Greeneye Technology’s precision spraying differentiates crops, weeds, and weed species
Greeneye Technology is using artificial intelligence to enable precision spraying technology that can not only distinguish between crops and weeds, but also classify weeds down to the species level.
Long-term, precision spraying technology also could switch the way agricultural chemicals are sold from a volume basis to one based on outcomes, such as a weed-free field, Bocher says.
Several companies have announced precision spraying and initiatives in 2021. Officials for John Deere say its See & Spray Select technology can help farmers reduce their nonresidual, preemergence herbicide use by 77% on average by targeting and spraying only weeds on fallow ground.
Greeneye Technology aims its precision spraying technology toward existing sprayers.
“From the farmer’s perspective, we’re not asking them to buy a brand-new machine in order to access this technology,” says Bocher. “We can retrofit existing machinery. We can work with John Deere, with Hagie, with Case [IH], all of them.”
Greeneye’s technology also features a dual spraying system with two lines of nozzles along the spray boom. This enables farmers to spray residual and non-residual herbicides separately or simultaneously, Bocher says.
Bocher says Greeneye’s technology permits in-season spraying to occur, and differentiates weeds from crop in “green-on-green” spraying. It’s crucial, though, that sufficient numbers of weeds are detected by precision systems, he says.
“In many cases, 90% [with precision spraying] is simply not good enough because that indicates 10% of the weeds are not detected,” Bocher says. “That’s a risk a lot of farmers just aren’t willing to take.”
Greeneye’s system detects 95.7% of weeds in multiple green-on-green situations from all spraying applications, he says. The Greeneye system controlled 95% of weeds in company trials, slightly below the broadcast efficacy rate of 97%, says Bocher.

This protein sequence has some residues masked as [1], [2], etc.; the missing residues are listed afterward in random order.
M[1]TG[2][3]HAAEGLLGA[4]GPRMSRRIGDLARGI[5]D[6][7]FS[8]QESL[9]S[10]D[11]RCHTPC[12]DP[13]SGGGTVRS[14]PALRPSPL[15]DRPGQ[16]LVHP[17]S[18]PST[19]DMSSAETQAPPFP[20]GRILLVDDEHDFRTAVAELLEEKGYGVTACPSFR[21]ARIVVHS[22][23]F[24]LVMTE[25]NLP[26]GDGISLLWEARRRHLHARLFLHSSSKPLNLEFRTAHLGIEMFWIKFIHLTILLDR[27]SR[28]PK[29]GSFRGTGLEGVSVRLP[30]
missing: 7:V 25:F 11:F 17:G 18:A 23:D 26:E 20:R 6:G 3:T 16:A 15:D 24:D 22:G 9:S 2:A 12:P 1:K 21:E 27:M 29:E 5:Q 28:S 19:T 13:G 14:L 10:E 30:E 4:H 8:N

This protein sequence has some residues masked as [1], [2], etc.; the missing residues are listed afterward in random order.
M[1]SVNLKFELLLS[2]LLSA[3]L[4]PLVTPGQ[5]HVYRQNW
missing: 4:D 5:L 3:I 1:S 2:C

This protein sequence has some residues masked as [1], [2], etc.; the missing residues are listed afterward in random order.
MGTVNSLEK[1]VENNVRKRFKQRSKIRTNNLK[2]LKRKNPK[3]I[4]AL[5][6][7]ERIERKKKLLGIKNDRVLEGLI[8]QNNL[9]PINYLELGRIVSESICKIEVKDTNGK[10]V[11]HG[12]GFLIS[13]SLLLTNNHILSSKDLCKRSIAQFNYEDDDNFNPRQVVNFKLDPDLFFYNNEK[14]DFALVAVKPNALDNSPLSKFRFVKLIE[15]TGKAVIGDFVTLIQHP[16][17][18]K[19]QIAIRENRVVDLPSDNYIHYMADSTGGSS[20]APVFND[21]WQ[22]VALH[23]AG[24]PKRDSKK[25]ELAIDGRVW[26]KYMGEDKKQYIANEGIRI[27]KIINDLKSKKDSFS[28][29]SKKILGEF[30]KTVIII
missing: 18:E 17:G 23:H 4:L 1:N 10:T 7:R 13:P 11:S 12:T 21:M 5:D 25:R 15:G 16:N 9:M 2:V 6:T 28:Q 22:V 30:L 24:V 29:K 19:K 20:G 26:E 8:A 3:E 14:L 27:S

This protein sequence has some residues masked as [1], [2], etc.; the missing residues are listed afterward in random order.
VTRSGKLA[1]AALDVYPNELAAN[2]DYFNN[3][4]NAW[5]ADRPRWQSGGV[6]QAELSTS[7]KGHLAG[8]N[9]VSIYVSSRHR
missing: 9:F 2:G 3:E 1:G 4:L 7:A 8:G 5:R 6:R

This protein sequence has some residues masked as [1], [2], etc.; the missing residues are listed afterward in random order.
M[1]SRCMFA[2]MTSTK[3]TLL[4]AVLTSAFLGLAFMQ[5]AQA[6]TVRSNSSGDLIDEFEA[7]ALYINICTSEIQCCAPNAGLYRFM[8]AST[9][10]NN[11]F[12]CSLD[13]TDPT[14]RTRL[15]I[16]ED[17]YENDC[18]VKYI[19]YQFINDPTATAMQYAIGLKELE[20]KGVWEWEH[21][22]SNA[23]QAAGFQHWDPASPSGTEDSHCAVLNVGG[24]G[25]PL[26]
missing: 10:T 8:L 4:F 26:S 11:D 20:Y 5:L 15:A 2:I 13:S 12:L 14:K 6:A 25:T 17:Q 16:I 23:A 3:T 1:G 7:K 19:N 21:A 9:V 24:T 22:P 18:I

“When you compare the same chemistry [being applied], broadcast spraying efficacy and our precision [spraying] efficacy is almost identical,” he says. This is achieved with an average herbicide savings rate of 78.45% when the Greeneye system is compared to standard broadcast spraying, says Bocher. Bocher adds that precision spraying can be carried out at the same travel speed as broadcast spraying – 20 kilometers per hour (12.4 miles per hour) – ensuring no reduction in productivity for farmers.
Greeneye has launched its first commercial project with Yevulei Gesher, one of the largest farming operations in Israel. In early 2022, Greeneye will have a limited launch in the United States, where it is contracted to work with selected corn and soybean farmers in the Midwest. Greeneye will also feature the technology at multiple field days during and after the growing season. Plans are for a full commercial rollout across the United States in 2023.
Differentiation Between Weed Species
The technology drills down further, as artificial intelligence enables differentiation according to weed species. This will enable farmers to better match herbicides with the weed types in their fields, Bocher says.